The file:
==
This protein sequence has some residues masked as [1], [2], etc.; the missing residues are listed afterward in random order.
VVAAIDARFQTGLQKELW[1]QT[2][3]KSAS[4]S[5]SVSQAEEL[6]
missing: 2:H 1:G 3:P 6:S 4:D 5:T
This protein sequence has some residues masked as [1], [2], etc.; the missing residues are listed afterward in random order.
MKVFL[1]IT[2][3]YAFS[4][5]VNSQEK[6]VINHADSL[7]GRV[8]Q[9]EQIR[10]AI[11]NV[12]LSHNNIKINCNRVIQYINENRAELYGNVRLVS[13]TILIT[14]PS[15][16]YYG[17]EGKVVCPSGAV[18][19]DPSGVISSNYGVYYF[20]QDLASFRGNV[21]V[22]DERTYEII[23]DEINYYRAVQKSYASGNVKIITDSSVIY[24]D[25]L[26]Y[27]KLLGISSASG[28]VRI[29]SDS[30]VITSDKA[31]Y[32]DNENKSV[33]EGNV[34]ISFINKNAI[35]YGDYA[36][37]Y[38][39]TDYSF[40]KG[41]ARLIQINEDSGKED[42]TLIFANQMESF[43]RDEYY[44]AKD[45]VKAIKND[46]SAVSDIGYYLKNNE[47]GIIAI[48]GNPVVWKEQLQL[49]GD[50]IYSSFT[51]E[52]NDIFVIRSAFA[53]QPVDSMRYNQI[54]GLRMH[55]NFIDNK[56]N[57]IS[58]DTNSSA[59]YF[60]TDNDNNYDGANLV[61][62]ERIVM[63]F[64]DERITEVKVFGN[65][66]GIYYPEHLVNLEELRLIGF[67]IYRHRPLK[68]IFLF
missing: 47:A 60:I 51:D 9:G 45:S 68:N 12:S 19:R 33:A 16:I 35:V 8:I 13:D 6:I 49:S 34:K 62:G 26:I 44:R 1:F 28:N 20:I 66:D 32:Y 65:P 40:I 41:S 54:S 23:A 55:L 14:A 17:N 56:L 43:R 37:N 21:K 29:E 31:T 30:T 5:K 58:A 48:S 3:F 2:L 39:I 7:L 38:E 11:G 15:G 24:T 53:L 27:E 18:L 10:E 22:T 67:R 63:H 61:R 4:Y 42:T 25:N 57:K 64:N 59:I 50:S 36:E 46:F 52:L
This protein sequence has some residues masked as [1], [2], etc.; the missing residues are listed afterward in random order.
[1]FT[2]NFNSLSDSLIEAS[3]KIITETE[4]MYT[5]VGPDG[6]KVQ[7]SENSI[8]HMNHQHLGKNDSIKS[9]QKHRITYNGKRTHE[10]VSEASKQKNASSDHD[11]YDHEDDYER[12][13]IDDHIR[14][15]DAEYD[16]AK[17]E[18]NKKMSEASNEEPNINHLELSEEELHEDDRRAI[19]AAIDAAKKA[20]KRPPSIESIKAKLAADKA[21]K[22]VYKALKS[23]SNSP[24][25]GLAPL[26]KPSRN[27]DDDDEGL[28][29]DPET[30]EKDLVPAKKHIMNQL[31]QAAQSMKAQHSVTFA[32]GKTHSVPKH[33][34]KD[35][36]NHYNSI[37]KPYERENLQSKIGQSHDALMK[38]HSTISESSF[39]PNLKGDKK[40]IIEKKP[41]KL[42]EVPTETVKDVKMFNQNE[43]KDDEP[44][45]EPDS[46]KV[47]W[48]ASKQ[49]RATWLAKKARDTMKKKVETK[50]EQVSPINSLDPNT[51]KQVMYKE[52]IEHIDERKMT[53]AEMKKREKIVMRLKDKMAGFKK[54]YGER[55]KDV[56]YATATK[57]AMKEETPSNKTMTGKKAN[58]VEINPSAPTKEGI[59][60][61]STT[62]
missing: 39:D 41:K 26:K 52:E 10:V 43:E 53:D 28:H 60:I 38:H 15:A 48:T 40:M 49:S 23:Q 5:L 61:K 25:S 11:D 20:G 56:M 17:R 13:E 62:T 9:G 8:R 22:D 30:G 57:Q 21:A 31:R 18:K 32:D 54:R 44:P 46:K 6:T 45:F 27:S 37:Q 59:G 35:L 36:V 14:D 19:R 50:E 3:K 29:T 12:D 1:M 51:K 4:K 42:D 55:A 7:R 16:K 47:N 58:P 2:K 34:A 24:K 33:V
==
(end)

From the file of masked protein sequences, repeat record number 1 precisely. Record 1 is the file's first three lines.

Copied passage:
This protein sequence has some residues masked as [1], [2], etc.; the missing residues are listed afterward in random order.
VVAAIDARFQTGLQKELW[1]QT[2][3]KSAS[4]S[5]SVSQAEEL[6]
missing: 2:H 1:G 3:P 6:S 4:D 5:T